Which Syracuse football players are primed to produce?

Which Syracuse players will step up this season?
Which Syracuse players will step up this season?

Last month, I wrote about some of the statistical leaps Dino Babers’ teams had made on offense in his second year on the job at his previous head coaching stops. Those jumps in performance make one wonder who might be the Syracuse players primed to make leaps forward on the field in 2017.

First, take a look back before looking forward.

The top two rushers for Bowling Green under Babers in both 2014 and 2015 were Travis Greene and Fred Coppet. Here are their stat lines in those two seasons:

  • Greene – 180 rushes for 949 yards (5.3 yds/carry) and 12 TDs, 222 rushes for 1,298 yards (5.8 yds/carry) and 15 TDs
  • Coppet – 141 rushes for 764 yards (5.4 tds/carry) and 6 TDs, 146 rushes for 826 yards (5.7 yds/carry) and 5 TDs

Greene was the smaller, slashing back while Coppet was more of the hammer for the Falcons. Both players improved from one season to the next with Greene developing into a bigger threat.

If Dontae Strickland can add a half-yard to his average, his output would creep up to four yards a pop. That would also likely make the offense run a little smoother, converting third downs and giving the offense even more opportunities. If he can do even better tan that half-yard increase and get more carries, he could be the first 1,000-yard rusher at SU since Jerome Smith in 2012.

Moe Neal averaged 5.3 yards per carry last season and it is hard not to imagine him getting more carries as a sophomore. Babers’ offense is designed to spread the wealth a little bit and take advantage of what the defense gives it, so Neal doubling up from 357 yards to over 700 seems possible, especially if his opportunities increase as they did for Greene.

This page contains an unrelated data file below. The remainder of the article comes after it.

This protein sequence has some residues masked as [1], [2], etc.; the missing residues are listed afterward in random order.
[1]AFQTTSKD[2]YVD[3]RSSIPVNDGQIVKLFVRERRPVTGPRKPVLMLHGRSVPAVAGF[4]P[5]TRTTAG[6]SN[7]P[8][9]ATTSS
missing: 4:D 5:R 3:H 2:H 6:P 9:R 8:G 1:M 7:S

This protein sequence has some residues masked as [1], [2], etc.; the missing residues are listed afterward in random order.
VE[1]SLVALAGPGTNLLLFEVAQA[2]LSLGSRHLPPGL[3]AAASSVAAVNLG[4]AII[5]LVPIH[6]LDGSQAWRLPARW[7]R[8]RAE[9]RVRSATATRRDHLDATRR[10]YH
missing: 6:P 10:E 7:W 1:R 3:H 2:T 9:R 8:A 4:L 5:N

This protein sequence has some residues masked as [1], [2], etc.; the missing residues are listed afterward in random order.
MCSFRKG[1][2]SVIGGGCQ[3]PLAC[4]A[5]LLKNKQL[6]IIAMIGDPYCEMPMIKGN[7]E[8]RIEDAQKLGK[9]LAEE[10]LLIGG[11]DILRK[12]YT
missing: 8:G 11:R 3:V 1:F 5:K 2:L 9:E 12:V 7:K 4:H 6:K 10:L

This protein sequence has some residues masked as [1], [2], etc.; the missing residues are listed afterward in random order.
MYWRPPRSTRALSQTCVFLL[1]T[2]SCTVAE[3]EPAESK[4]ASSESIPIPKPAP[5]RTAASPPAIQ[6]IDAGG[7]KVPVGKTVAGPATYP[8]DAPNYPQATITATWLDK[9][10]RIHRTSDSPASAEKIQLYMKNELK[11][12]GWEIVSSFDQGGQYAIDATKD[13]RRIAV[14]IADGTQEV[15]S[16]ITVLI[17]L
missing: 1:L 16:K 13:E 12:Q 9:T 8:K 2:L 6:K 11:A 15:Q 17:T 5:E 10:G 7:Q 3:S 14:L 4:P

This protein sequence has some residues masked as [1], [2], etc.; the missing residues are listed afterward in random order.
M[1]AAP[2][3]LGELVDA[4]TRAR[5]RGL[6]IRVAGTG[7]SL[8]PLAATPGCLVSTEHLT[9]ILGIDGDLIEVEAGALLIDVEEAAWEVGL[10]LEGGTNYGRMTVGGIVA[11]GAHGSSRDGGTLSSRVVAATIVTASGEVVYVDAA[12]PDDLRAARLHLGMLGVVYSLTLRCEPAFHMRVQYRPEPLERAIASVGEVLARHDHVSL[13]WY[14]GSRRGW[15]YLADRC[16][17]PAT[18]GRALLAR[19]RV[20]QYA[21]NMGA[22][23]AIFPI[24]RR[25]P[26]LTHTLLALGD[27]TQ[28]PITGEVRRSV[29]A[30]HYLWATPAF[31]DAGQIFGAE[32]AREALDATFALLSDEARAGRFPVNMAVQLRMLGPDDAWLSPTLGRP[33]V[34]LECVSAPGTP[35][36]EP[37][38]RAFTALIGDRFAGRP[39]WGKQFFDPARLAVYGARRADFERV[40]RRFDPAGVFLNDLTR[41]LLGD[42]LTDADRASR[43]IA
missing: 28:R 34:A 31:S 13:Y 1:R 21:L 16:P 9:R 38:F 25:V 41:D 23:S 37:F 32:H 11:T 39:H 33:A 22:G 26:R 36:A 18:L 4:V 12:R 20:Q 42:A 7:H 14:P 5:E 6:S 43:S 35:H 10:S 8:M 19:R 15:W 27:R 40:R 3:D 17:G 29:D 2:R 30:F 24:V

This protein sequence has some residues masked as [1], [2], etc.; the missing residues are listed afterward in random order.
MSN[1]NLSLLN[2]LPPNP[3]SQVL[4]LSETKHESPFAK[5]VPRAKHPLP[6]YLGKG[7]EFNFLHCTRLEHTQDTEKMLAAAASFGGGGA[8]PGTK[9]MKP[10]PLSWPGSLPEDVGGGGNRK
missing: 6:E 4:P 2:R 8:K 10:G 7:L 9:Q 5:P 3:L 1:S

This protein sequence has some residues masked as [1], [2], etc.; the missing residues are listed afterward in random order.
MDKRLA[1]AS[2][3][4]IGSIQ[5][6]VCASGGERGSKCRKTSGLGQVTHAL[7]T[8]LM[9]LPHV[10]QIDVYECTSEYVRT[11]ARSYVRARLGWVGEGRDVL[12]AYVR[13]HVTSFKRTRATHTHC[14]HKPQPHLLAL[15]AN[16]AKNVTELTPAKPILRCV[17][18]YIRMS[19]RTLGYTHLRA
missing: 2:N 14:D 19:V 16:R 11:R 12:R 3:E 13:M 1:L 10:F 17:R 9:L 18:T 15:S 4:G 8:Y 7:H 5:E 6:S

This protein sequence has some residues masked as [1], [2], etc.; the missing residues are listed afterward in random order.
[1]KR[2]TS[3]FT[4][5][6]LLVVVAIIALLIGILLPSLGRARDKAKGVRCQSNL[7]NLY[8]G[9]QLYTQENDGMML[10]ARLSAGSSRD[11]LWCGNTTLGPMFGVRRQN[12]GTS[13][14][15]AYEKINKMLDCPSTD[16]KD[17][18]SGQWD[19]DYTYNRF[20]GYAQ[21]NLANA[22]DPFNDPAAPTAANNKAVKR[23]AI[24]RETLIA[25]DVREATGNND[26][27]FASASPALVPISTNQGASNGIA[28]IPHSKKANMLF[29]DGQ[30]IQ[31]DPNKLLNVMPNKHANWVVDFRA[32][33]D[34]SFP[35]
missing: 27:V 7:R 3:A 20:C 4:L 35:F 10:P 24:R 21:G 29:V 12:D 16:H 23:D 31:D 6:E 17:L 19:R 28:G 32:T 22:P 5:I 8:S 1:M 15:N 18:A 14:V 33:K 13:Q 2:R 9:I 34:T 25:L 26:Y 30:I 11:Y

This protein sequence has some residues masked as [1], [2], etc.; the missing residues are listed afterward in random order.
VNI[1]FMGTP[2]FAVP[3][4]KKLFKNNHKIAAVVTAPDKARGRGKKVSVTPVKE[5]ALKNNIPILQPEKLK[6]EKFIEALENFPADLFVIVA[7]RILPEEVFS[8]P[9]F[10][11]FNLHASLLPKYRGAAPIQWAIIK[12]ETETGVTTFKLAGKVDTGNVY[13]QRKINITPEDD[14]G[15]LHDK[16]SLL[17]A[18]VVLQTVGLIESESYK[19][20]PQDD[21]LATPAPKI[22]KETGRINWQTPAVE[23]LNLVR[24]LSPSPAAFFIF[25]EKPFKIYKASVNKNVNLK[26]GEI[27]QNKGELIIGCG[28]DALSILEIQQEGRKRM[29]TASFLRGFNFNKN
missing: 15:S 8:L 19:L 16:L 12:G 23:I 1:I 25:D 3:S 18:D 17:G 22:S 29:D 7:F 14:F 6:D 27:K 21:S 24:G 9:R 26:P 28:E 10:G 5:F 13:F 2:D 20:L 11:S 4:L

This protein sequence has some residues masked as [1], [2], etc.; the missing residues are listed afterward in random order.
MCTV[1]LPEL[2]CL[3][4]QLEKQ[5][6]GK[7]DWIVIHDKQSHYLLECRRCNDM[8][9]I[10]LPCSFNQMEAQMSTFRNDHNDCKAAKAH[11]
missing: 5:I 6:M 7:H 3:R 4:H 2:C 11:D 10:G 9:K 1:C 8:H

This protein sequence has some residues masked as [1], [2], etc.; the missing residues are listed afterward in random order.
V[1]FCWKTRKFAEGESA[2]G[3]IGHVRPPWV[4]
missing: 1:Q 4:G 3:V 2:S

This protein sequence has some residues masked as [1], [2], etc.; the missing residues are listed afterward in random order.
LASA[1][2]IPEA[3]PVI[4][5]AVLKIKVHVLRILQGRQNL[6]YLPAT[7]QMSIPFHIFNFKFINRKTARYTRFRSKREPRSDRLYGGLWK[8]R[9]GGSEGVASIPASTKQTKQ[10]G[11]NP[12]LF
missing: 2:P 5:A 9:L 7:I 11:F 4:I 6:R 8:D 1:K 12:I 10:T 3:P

» Related: Antwan Cordy — Meet the 2017 Syracuse Football team

The passing game is where things get more interesting. Obviously, if Eric Dungey takes all the snaps this season, the Syracuse passing record book will have a lot of edits made.

Receivers, though, are somewhat of a mystery area.

Here is how Bowling Green’s top four receivers stacked up in 2014:

  • Roger Lewis – 73 receptions for 1,094 yards (15.0 yds/catch) and seven TDs
  • Ryan Burbrink – 64 receptions for 758 yards (11.8 yds/catch) and three TDs
  • Ronnie Moore – 56 receptions for 690 yards (12.3 yds/catch) and five TDs
  • Gehrig Dieter – 35 receptions for 460 yards (13.1 yds/catch) and one TD

And, the same group in 2015:

  • Gehrig Dieter – 94 receptions for 1,033 yards (11.0 yds/catch) and ten TDs
  • Roger Lewis – 85 receptions for 1,544 yards (18.2 yds/catch) and 16 TDs
  • Ryan Burbrink – 56 receptions for 627 yards (11.2 yds/catch) and four TDs
  • Ronnie Moore – 72 receptions for 951 yards (13.2 yds/catch) and six TDs

Dieter jumped up to the leading possession receiver role, Lewis became a dominant big play threat, and Moore and Burbrink remained steady producers in spite of being undersized (both were listed under 5’10”).

Last year’s receiver corps at Syracuse looked like this: